The best you can say is that most of them like golf (Eisenhower, the Bushes and Clinton especially) and that all of them since Franklin Roosevelt, who was stricken with polio after having an active early adulthood, were fit. Five of the last six presidents were joggers. I will leave it to others to speculate why two of the last five were obsessed with clearing brush, but surely there is a metaphor in there somewhere.
Though many presidents came from the legislative branch, a few months in the executive branch is usually enough to clear away the romance of Congress. Harry S Truman, a former senator, was contemptuous of the Senate, and Lyndon Johnson, known as perhaps the greatest master of the Senate, was even more so.
“The Congress has shown an inclination to treat a president with the same kind of consideration it extends to our birds and other wildlife,” said Coolidge, a former governor, after Congress appropriated $48,000 for a presidential retreat.
The late presidential scholar Richard Neustadt used to say that the president possesses little more than the power to persuade, and recent presidents have discovered the limits of that particular power, which is not delineated in the Constitution.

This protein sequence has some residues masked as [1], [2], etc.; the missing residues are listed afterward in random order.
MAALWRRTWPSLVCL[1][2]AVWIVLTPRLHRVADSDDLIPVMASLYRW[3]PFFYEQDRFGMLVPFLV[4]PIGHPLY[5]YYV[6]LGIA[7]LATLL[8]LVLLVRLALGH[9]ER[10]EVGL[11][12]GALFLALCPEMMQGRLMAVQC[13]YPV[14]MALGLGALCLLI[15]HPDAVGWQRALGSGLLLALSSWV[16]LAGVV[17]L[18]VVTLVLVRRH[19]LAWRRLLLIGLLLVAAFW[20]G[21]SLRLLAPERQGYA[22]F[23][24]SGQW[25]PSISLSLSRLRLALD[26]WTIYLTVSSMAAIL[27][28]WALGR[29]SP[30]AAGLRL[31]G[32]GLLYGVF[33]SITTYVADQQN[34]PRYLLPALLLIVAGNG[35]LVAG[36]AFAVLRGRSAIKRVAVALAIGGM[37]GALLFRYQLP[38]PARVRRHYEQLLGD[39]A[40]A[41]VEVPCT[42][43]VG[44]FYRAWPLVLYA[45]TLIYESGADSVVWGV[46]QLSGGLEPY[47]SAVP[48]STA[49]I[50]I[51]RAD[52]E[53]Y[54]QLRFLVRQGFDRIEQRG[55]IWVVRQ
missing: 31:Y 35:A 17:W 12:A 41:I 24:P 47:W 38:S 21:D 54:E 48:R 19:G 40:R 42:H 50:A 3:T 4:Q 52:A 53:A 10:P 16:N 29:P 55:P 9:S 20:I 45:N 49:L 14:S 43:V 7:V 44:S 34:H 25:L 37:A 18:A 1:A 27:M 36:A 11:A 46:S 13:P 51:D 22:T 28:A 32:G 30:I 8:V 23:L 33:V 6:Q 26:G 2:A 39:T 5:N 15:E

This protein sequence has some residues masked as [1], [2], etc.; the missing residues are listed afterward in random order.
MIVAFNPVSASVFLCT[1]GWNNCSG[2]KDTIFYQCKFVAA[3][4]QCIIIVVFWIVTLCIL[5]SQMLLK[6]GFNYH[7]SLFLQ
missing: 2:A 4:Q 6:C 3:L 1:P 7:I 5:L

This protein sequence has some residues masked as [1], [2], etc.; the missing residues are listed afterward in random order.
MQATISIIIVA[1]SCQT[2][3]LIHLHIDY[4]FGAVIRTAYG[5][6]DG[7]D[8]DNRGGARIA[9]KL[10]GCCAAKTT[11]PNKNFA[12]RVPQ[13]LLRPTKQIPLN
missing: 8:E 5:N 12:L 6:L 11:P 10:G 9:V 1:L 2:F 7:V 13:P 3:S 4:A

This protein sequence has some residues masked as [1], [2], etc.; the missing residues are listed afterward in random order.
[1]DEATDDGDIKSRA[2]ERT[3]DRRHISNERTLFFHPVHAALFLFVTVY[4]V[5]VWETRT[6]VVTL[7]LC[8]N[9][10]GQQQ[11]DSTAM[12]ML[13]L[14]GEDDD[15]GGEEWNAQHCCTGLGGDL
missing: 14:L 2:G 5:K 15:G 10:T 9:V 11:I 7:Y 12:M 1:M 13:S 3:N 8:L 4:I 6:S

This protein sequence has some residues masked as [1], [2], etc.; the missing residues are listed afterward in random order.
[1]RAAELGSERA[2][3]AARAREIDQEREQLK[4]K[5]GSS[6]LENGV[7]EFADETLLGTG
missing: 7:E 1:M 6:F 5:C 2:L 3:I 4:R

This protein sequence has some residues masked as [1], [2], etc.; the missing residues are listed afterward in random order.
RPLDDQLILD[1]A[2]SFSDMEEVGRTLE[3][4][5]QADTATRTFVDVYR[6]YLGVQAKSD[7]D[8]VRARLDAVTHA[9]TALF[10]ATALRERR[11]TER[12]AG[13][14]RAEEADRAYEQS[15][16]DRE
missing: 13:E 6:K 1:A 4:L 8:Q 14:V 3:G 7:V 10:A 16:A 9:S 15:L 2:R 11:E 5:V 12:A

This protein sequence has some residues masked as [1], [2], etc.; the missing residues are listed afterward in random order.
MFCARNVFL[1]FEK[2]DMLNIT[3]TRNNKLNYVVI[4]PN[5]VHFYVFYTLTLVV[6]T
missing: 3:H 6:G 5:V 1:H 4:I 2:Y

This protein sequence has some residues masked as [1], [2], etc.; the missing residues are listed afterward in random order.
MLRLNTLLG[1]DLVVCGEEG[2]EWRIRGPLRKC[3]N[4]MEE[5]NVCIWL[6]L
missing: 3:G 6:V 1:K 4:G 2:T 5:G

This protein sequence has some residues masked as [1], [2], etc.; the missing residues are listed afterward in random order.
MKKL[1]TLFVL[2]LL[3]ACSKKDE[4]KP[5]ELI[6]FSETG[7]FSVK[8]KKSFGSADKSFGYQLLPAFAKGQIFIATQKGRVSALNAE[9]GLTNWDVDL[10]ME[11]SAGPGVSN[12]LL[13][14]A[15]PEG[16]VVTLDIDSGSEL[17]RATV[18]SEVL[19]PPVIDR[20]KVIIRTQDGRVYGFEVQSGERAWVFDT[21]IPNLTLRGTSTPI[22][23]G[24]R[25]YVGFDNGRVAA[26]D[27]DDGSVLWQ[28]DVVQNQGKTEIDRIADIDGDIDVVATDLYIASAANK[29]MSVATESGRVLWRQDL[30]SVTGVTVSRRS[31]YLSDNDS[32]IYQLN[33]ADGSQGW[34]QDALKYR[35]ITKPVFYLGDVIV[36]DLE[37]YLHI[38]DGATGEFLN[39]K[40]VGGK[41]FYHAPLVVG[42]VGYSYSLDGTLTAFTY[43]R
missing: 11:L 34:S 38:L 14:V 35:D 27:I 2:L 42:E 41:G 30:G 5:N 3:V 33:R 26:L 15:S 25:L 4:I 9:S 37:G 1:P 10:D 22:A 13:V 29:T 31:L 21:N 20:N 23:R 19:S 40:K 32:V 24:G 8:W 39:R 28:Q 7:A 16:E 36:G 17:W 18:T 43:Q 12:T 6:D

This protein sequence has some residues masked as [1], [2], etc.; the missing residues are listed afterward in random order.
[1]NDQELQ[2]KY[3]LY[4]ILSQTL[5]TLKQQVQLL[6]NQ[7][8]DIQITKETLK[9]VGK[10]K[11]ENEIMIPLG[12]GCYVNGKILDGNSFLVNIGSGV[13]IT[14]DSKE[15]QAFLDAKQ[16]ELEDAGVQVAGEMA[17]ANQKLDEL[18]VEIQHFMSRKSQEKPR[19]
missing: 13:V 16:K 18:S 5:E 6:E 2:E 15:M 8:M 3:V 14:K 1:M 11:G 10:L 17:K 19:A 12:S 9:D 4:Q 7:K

“Presidents think they can move the public,” George C. Edwards, who holds a chair in presidential studies at Texas A&M University, said in an interview. “They just won an election. They think they are very persuasive fellows. But when it comes to taking your case to the public, they almost all fail all the time. That’s because there’s opposition to anything significant. The public never pays attention. The public’s views are only reinforced, seldom changed. And when the public does change views, it’s not because the president has persuaded them. It’s because the world has changed — because, for example, the Nazis are marching across Europe and maybe we ought to re-examine isolationism.”
But presidents also live complicated lives. Wilson watched from the sidelines as the Clayton Antitrust Act was passed because his wife was dying. John Tyler’s wife died in the White House. William McKinley spent a good deal of his presidency ministering to his ailing wife. Coolidge’s son died while he was in office. Kennedy’s wife gave birth to a son nearly six weeks early only to see him die two days later.
“Presidents are people, too,” Kenneth M. Duberstein, who was Reagan’s chief of staff, said in an interview. “They have families, they have needs, they have hobbies, they have hobby horses. Is it normal to go see your kids play basketball on a Saturday morning? Damn straight. Is it nice to go back home? Of course it is. Presidents do those things. The problem they have is that they are in a bubble. They don’t walk through the front entrances anymore. They enter hotels through kitchens. That’s the thing people forget. The president is not supernatural.”
That, as we mark another Presidents Day, may be the main thing all presidents have in common.
— David Shribman is executive editor of the Pittsburgh Post-Gazette.